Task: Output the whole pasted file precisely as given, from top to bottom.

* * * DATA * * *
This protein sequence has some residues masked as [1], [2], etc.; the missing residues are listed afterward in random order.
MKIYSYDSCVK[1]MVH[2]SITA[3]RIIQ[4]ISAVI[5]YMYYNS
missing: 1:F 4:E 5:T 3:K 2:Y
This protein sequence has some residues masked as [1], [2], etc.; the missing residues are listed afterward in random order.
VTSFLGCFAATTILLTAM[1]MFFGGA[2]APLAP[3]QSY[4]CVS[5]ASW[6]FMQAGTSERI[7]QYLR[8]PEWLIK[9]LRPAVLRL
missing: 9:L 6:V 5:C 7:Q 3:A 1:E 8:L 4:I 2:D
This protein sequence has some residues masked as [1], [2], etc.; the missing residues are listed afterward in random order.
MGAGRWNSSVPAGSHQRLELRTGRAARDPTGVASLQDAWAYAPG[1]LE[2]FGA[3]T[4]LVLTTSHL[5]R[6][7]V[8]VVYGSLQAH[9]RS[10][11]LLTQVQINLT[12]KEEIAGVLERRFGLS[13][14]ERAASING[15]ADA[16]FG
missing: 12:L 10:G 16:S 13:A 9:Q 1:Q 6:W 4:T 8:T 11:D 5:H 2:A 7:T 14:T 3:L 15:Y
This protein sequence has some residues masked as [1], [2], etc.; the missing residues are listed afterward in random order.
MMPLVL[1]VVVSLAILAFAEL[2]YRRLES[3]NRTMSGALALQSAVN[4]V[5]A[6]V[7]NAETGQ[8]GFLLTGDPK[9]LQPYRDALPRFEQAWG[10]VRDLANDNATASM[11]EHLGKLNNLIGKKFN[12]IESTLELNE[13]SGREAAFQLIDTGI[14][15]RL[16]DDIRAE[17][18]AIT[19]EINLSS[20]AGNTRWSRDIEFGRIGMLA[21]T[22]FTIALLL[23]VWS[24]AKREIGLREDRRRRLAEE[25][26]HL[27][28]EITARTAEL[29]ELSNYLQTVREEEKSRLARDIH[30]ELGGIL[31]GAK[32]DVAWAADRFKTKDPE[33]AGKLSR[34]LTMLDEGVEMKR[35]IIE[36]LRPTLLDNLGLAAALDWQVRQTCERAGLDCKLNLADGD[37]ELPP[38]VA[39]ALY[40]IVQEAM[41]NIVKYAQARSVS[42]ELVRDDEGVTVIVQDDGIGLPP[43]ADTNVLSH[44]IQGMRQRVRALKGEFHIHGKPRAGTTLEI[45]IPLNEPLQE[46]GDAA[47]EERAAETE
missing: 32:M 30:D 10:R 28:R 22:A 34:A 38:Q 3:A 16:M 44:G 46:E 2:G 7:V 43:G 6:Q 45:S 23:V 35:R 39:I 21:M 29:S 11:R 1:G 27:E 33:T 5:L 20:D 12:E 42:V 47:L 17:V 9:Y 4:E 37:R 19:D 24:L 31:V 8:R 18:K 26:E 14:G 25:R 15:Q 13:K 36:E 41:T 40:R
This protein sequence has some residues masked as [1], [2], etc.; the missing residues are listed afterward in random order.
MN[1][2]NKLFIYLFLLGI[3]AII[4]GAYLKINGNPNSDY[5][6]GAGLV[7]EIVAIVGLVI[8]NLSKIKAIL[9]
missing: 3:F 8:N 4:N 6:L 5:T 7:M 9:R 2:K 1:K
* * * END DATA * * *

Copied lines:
This protein sequence has some residues masked as [1], [2], etc.; the missing residues are listed afterward in random order.
MKIYSYDSCVK[1]MVH[2]SITA[3]RIIQ[4]ISAVI[5]YMYYNS
missing: 1:F 4:E 5:T 3:K 2:Y
This protein sequence has some residues masked as [1], [2], etc.; the missing residues are listed afterward in random order.
VTSFLGCFAATTILLTAM[1]MFFGGA[2]APLAP[3]QSY[4]CVS[5]ASW[6]FMQAGTSERI[7]QYLR[8]PEWLIK[9]LRPAVLRL
missing: 9:L 6:V 5:C 7:Q 3:A 1:E 8:L 4:I 2:D
This protein sequence has some residues masked as [1], [2], etc.; the missing residues are listed afterward in random order.
MGAGRWNSSVPAGSHQRLELRTGRAARDPTGVASLQDAWAYAPG[1]LE[2]FGA[3]T[4]LVLTTSHL[5]R[6][7]V[8]VVYGSLQAH[9]RS[10][11]LLTQVQINLT[12]KEEIAGVLERRFGLS[13][14]ERAASING[15]ADA[16]FG
missing: 12:L 10:G 16:S 13:A 9:Q 1:Q 6:W 4:T 8:T 11:D 5:H 2:A 7:T 14:T 3:L 15:Y
This protein sequence has some residues masked as [1], [2], etc.; the missing residues are listed afterward in random order.
MMPLVL[1]VVVSLAILAFAEL[2]YRRLES[3]NRTMSGALALQSAVN[4]V[5]A[6]V[7]NAETGQ[8]GFLLTGDPK[9]LQPYRDALPRFEQAWG[10]VRDLANDNATASM[11]EHLGKLNNLIGKKFN[12]IESTLELNE[13]SGREAAFQLIDTGI[14][15]RL[16]DDIRAE[17][18]AIT[19]EINLSS[20]AGNTRWSRDIEFGRIGMLA[21]T[22]FTIALLL[23]VWS[24]AKREIGLREDRRRRLAEE[25][26]HL[27][28]EITARTAEL[29]ELSNYLQTVREEEKSRLARDIH[30]ELGGIL[31]GAK[32]DVAWAADRFKTKDPE[33]AGKLSR[34]LTMLDEGVEMKR[35]IIE[36]LRPTLLDNLGLAAALDWQVRQTCERAGLDCKLNLADGD[37]ELPP[38]VA[39]ALY[40]IVQEAM[41]NIVKYAQARSVS[42]ELVRDDEGVTVIVQDDGIGLPP[43]ADTNVLSH[44]IQGMRQRVRALKGEFHIHGKPRAGTTLEI[45]IPLNEPLQE[46]GDAA[47]EERAAETE
missing: 32:M 30:D 10:R 28:R 22:A 34:A 38:Q 3:A 16:M 44:G 46:E 2:G 7:V 43:G 6:Q 45:S 23:V 35:R 39:I 21:M 29:S 11:R 1:G 27:E 33:T 5:L 20:D 12:E 42:V 47:L 17:V 9:Y 4:E 37:R 19:D 24:L 31:V 8:R 18:K 26:E 14:G 25:R 15:Q 13:K 36:E 41:T 40:R
This protein sequence has some residues masked as [1], [2], etc.; the missing residues are listed afterward in random order.
MN[1][2]NKLFIYLFLLGI[3]AII[4]GAYLKINGNPNSDY[5][6]GAGLV[7]EIVAIVGLVI[8]NLSKIKAIL[9]
missing: 3:F 8:N 4:N 6:L 5:T 7:M 9:R 2:K 1:K